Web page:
Writing Challenge Winners: The Travel Scene Challenge10:59
Thanks to everyone who submitted to the Travel Scene Challenge. We enjoyed reading your entries, which took us everywhere from across a kitchen floor, down an open road, through the time space continuum, and into the next life.
We didn't quite hit the 250 submission mark, so we'll still be announcing the standard three winners. However, the same offer stands for The Autobiography Challenge, which is sitting cool at 112 submissions right now—if we receive 250 submission, we'll award six authors PageToFame coupons.
Little Wing by Coll
To a Friend's House by DaisyBug
The Great Escape by KaileyWhite
Bangkok Killing Zone by CM_Swanson
Ima Lake by CJHendricks
Congratulations, you will receive your PageToFame coupon via direct message.
If you're new to the challenges, feel free to cruise through some past winner authors here. Once you've gotten your fill, head over to The Autobiography Challenge to get some non-fiction muscles working. Some details:
Write an EXTREMELY short autobiography, max 75 words.The goal here is to convey the essence of your life in a very short space (yes, Twitter inspired this challenge).
Full sentences and proper grammar are not required. A long period of inner reflection to determine what life experiences were most important to your formation as a person may be required.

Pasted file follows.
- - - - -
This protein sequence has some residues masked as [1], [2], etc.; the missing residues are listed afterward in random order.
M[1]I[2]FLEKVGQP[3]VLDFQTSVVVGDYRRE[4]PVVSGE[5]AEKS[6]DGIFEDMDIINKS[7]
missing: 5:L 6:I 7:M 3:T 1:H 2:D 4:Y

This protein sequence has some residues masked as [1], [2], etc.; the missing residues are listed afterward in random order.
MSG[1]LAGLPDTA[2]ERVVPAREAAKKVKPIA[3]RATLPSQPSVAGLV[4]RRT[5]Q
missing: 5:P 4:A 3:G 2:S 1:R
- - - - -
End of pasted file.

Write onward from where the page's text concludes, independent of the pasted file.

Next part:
Start a new chapter on this project to submit. Before you go, give Coll's lyrical travel scene a read:
Stevie Ray Vaughn replaces his guitar for the taught chord of my pickled aorta, strumming relentlessly to "Little Wing." My car's wheels beat a steady tattoo over the yellow reflectors in the road. I wait for my all-seeing, all-knowing headlights to steer me back to plumb. I panic, realizing that's not what they do. I do. I jerk the wheel with a terse, obedient bark of rubber.
Concentrate. Have a point of reference. Something to repeat, to continue. The soothing yellow, undulating line of the breakdown pulls at me. I list toward it, tickle its underside with my hood ornament. The sharp Pontiac symbol rips the road like a razor, rending it in two behind me like so much dark fabric. Lights against my back. An engine roar mounts, passes, screams gear in my ear, mid-curse. My yellow line splits and fluctuates on a lever. A pair of calm chop sticks plucking something in its own vanishing point.
Has it been raining all along? Lightning conducts a flashcard geography quiz, impatiently pointing out this and that feature of the landscape, flashing its electric pointer against the broad slate of the sky, and thunderously grumbling at the lack of response.